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Super Bowl 50: A closer look at airspace security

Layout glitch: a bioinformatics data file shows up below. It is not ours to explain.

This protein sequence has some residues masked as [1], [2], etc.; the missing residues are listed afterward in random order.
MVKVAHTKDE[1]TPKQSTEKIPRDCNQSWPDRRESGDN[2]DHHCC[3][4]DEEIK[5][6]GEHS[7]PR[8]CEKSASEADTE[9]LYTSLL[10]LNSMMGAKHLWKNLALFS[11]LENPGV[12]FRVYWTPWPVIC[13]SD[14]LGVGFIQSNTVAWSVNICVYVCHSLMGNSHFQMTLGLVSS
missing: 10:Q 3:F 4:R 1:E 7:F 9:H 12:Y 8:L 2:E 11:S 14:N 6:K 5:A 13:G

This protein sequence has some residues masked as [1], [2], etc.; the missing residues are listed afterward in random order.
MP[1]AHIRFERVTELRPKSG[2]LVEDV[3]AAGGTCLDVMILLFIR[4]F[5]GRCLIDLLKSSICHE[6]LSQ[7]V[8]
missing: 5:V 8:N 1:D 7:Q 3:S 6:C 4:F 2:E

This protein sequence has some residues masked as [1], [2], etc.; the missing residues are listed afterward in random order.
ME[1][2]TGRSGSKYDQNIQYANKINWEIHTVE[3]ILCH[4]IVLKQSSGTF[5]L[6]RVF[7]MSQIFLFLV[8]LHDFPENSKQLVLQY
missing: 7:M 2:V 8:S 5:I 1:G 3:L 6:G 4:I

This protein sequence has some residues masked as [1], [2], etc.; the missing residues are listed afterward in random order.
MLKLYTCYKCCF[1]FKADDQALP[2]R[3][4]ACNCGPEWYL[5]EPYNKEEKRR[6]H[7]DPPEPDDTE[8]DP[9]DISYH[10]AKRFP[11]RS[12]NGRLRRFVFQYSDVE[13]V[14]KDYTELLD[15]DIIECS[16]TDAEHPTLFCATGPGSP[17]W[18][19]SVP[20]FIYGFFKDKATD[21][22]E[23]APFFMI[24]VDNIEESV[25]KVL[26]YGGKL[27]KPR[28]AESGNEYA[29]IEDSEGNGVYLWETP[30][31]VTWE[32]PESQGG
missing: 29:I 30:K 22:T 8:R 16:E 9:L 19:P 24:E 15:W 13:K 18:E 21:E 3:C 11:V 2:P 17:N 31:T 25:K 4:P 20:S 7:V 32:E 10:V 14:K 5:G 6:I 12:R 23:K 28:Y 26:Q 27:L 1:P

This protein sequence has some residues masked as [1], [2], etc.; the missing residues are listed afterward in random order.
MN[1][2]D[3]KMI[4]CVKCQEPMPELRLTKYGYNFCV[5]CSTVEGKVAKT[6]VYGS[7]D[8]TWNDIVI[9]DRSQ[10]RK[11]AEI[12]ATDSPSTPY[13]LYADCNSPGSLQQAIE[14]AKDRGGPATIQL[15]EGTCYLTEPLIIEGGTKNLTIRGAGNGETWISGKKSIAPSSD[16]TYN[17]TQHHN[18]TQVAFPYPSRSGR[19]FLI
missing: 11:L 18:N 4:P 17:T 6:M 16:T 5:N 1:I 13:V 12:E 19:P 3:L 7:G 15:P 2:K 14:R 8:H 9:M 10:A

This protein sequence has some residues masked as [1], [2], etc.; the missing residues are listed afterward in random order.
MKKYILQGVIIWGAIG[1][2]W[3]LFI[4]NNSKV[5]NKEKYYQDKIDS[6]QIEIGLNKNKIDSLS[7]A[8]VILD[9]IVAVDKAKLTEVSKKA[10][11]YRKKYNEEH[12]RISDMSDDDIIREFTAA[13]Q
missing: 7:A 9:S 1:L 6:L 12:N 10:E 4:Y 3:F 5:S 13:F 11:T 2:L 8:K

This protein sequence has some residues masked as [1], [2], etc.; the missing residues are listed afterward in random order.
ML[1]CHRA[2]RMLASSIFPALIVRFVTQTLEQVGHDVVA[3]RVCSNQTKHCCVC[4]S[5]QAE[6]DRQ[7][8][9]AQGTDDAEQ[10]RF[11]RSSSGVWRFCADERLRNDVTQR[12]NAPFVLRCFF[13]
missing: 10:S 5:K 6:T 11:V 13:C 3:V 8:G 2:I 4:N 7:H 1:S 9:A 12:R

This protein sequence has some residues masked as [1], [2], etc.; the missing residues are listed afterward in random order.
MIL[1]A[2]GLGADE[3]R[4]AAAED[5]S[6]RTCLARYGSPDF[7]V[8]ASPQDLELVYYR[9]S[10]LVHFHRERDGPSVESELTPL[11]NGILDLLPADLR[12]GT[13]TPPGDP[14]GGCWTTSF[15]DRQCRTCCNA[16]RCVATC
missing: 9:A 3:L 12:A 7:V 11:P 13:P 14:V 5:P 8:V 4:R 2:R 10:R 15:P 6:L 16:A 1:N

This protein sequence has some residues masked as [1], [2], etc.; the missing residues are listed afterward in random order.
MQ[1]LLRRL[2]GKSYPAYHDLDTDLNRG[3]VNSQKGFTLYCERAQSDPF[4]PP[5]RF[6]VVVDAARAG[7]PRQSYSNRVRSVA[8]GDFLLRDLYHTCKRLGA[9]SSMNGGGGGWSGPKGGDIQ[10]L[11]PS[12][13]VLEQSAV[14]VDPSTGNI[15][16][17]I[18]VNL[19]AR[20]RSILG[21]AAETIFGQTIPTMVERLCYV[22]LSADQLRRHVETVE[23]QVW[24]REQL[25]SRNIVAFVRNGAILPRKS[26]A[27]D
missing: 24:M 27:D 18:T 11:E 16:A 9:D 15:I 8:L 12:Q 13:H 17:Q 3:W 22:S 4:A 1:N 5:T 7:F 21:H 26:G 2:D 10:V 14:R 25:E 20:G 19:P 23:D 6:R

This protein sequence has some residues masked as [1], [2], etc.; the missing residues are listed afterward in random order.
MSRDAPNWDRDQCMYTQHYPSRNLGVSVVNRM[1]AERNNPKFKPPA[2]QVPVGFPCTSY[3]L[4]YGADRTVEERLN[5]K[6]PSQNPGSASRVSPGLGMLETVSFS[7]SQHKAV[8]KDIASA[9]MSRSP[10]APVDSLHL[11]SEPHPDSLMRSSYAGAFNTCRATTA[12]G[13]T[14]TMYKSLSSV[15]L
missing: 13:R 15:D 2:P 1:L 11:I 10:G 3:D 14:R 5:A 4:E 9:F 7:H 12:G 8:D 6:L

With the Super Bowl coming up at San Francisco’s Levi’s Stadium between the Carolina Panthers and the Denver Broncos, additional safety measures are being put in place to accommodate the more than 100,000 fans who will pour into the Bay Area this weekend. Ahead of Sunday’s game, the Department of Homeland Security has put a Special Event Assessment Rating level 1 – or SEAR 1, which indicates the greatest risk for a public event. However, the FBI and the Secretary of Homeland Security emphasized Wednesday that there is no specific, credible threat. "[We] look forward to a safe, secure and successful Super Bowl 50," Homeland Security Secretary Jeh Johnson said. FBI agent David Johnson also stressed, "The FBI is unaware of any specific, credible threats." While the Super Bowl is generally deemed level 1 for security, this year authorities are exercising additional caution, taking a lesson from the tragic November coordinated ISIS attacks in Paris, in which militants targeted civilians with a suicide bomb outside the Stade de France as well as shootings at cafes, restaurants and a concert hall in central Paris, killing 130. Added precautions include collaboration by approximately 30 federal agencies including the Secret Service, FBI, the Coast Guard, TSA and others. The skies will be patrolled by both the Air National Guard’s F-15 Eagle and the Civil Air Patrol’s Cessna 182. Civil Air Patrol has been assisting the North American Aerospace Defense Command (NORAD) in Super Bowl surveillance for 15 years. In addition, security officials announced Wednesday, that a three-to-four-mile security perimeter would be established around the stadium before kickoff. An additional 32-mile no-go zone has been announced for drones. Strict security measures and the large influx of fans coming into both the San Jose and San Francisco airports have limited the number of flights that are available. “The Bay Area is already one of the most valuable and high volume air spaces in the U.S., so we definitely expect a large increase in travel and security presence in both the sky and the airport,” Greg Raiff, Founder and CEO of New Hampshire-based Private Jet Services said, who typically accommodates about 10-25 flights for the Super Bowl. The NFL is predicting another 2,000 to 2,500 private planes will come into Central Coast airspace. “In our case, (increased security) means to tell our clients to be on the ground, landed, before those enforcements are in place. It also means running an additional level of pre-flight checks to make sure everything is as pristine as can be on the day of operations,” Raiff said. Private clients spend $45,000 on the low end and upwards of $150,000 to get in and out of the Super Bowl, depending on the aircraft and where they’re flying from. To bypass the air traffic and security delays, some private clients opt to fly into a different location such as Napa and spend a couple days there before going to the game, Raiff said.
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